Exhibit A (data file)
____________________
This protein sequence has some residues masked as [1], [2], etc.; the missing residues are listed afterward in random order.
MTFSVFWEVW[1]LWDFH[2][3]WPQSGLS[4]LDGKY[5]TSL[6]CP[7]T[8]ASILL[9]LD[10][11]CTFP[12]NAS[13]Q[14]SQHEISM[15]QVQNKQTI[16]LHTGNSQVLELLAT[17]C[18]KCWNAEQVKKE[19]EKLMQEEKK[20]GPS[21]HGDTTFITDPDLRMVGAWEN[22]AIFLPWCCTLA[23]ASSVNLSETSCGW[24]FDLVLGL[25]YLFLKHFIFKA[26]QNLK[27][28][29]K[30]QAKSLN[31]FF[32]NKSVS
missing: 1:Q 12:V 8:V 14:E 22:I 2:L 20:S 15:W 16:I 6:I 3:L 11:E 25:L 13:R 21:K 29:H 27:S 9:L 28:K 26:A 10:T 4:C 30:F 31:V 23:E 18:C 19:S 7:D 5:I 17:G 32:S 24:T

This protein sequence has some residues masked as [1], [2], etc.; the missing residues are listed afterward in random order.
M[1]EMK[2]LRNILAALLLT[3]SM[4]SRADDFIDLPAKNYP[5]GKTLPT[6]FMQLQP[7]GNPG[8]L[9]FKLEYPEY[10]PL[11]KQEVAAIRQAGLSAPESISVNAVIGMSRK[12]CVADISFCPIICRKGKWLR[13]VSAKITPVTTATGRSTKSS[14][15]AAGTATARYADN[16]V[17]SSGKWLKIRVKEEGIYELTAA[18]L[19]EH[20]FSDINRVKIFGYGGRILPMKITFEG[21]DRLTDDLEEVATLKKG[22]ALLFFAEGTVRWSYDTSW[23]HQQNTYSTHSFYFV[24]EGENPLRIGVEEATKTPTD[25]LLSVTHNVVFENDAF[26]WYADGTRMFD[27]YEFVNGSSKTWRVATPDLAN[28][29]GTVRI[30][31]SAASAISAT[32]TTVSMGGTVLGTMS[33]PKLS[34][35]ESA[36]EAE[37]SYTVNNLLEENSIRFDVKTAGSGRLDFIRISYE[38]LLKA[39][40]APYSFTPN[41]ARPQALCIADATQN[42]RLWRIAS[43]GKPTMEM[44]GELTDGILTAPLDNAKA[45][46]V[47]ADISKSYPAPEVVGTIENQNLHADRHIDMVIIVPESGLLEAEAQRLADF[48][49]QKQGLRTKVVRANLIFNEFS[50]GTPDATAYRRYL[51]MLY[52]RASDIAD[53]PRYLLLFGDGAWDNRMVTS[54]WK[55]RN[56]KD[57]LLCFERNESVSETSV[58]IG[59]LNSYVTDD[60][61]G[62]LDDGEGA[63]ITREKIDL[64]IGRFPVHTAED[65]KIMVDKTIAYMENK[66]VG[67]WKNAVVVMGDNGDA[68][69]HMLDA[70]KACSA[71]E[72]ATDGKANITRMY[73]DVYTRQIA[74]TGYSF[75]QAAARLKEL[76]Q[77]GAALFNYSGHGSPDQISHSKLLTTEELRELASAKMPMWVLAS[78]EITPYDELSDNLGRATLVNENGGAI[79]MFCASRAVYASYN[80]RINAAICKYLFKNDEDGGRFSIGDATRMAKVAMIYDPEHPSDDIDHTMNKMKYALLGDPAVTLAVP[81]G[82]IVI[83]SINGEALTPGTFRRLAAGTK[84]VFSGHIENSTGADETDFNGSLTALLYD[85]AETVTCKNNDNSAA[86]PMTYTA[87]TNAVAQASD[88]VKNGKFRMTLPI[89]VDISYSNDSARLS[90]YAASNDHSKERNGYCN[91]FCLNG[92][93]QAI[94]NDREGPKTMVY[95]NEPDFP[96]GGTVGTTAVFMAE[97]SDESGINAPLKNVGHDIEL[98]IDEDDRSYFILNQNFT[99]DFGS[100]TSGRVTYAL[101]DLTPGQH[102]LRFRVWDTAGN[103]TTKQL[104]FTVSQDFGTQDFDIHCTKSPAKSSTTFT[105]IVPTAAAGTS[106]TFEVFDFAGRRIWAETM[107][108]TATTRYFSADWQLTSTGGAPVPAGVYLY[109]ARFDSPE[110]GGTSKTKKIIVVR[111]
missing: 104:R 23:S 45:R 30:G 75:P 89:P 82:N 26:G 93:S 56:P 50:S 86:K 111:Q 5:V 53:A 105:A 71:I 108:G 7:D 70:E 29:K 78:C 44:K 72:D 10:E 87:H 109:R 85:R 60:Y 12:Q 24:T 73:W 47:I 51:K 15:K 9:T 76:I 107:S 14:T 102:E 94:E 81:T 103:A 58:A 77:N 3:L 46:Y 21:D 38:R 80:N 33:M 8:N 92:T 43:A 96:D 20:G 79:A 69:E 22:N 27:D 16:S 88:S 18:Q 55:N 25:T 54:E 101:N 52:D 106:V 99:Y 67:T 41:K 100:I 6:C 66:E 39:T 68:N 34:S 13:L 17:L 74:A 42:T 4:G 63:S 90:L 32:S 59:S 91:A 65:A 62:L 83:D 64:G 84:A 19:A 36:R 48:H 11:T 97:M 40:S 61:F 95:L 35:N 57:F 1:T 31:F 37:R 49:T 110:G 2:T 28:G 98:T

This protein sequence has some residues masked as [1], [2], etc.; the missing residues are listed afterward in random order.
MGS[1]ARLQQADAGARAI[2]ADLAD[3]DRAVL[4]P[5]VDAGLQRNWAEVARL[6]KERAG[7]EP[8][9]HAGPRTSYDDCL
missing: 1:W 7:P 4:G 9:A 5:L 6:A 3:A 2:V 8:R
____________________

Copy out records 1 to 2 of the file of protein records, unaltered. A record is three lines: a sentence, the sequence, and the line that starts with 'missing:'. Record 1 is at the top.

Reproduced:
This protein sequence has some residues masked as [1], [2], etc.; the missing residues are listed afterward in random order.
MTFSVFWEVW[1]LWDFH[2][3]WPQSGLS[4]LDGKY[5]TSL[6]CP[7]T[8]ASILL[9]LD[10][11]CTFP[12]NAS[13]Q[14]SQHEISM[15]QVQNKQTI[16]LHTGNSQVLELLAT[17]C[18]KCWNAEQVKKE[19]EKLMQEEKK[20]GPS[21]HGDTTFITDPDLRMVGAWEN[22]AIFLPWCCTLA[23]ASSVNLSETSCGW[24]FDLVLGL[25]YLFLKHFIFKA[26]QNLK[27][28][29]K[30]QAKSLN[31]FF[32]NKSVS
missing: 1:Q 12:V 8:V 14:E 22:I 2:L 20:S 15:W 16:I 6:I 3:L 11:E 25:L 13:R 21:K 29:H 27:S 9:L 28:K 26:A 10:T 4:C 30:F 31:V 23:E 18:C 19:S 7:D 5:I 17:G 32:S 24:T

This protein sequence has some residues masked as [1], [2], etc.; the missing residues are listed afterward in random order.
M[1]EMK[2]LRNILAALLLT[3]SM[4]SRADDFIDLPAKNYP[5]GKTLPT[6]FMQLQP[7]GNPG[8]L[9]FKLEYPEY[10]PL[11]KQEVAAIRQAGLSAPESISVNAVIGMSRK[12]CVADISFCPIICRKGKWLR[13]VSAKITPVTTATGRSTKSS[14][15]AAGTATARYADN[16]V[17]SSGKWLKIRVKEEGIYELTAA[18]L[19]EH[20]FSDINRVKIFGYGGRILPMKITFEG[21]DRLTDDLEEVATLKKG[22]ALLFFAEGTVRWSYDTSW[23]HQQNTYSTHSFYFV[24]EGENPLRIGVEEATKTPTD[25]LLSVTHNVVFENDAF[26]WYADGTRMFD[27]YEFVNGSSKTWRVATPDLAN[28][29]GTVRI[30][31]SAASAISAT[32]TTVSMGGTVLGTMS[33]PKLS[34][35]ESA[36]EAE[37]SYTVNNLLEENSIRFDVKTAGSGRLDFIRISYE[38]LLKA[39][40]APYSFTPN[41]ARPQALCIADATQN[42]RLWRIAS[43]GKPTMEM[44]GELTDGILTAPLDNAKA[45][46]V[47]ADISKSYPAPEVVGTIENQNLHADRHIDMVIIVPESGLLEAEAQRLADF[48][49]QKQGLRTKVVRANLIFNEFS[50]GTPDATAYRRYL[51]MLY[52]RASDIAD[53]PRYLLLFGDGAWDNRMVTS[54]WK[55]RN[56]KD[57]LLCFERNESVSETSV[58]IG[59]LNSYVTDD[60][61]G[62]LDDGEGA[63]ITREKIDL[64]IGRFPVHTAED[65]KIMVDKTIAYMENK[66]VG[67]WKNAVVVMGDNGDA[68][69]HMLDA[70]KACSA[71]E[72]ATDGKANITRMY[73]DVYTRQIA[74]TGYSF[75]QAAARLKEL[76]Q[77]GAALFNYSGHGSPDQISHSKLLTTEELRELASAKMPMWVLAS[78]EITPYDELSDNLGRATLVNENGGAI[79]MFCASRAVYASYN[80]RINAAICKYLFKNDEDGGRFSIGDATRMAKVAMIYDPEHPSDDIDHTMNKMKYALLGDPAVTLAVP[81]G[82]IVI[83]SINGEALTPGTFRRLAAGTK[84]VFSGHIENSTGADETDFNGSLTALLYD[85]AETVTCKNNDNSAA[86]PMTYTA[87]TNAVAQASD[88]VKNGKFRMTLPI[89]VDISYSNDSARLS[90]YAASNDHSKERNGYCN[91]FCLNG[92][93]QAI[94]NDREGPKTMVY[95]NEPDFP[96]GGTVGTTAVFMAE[97]SDESGINAPLKNVGHDIEL[98]IDEDDRSYFILNQNFT[99]DFGS[100]TSGRVTYAL[101]DLTPGQH[102]LRFRVWDTAGN[103]TTKQL[104]FTVSQDFGTQDFDIHCTKSPAKSSTTFT[105]IVPTAAAGTS[106]TFEVFDFAGRRIWAETM[107][108]TATTRYFSADWQLTSTGGAPVPAGVYLY[109]ARFDSPE[110]GGTSKTKKIIVVR[111]
missing: 104:R 23:S 45:R 30:G 75:P 89:P 82:N 26:G 93:S 56:P 50:S 86:K 111:Q 5:V 53:A 105:A 71:I 108:G 7:D 70:E 29:K 78:C 44:K 72:D 10:E 87:H 109:R 85:R 60:Y 12:Q 24:T 73:W 47:I 51:K 15:K 9:T 76:I 107:S 14:T 102:E 94:E 81:T 103:A 58:A 77:N 3:L 46:Y 21:D 38:R 80:N 33:M 8:N 92:T 43:A 96:D 20:G 79:A 69:E 22:N 27:D 16:S 88:S 18:Q 55:N 25:T 54:E 101:N 52:D 106:V 99:Y 67:T 41:K 100:I 6:C 66:E 39:T 68:N 34:S 13:L 17:L 74:A 42:T 4:G 63:S 90:L 32:S 59:S 91:A 65:A 62:L 83:D 64:G 84:A 19:A 36:R 48:H 11:T 97:M 40:S 61:F 95:L 35:N 57:F 1:T 31:F 37:R 49:T 110:G 2:T 28:G 98:T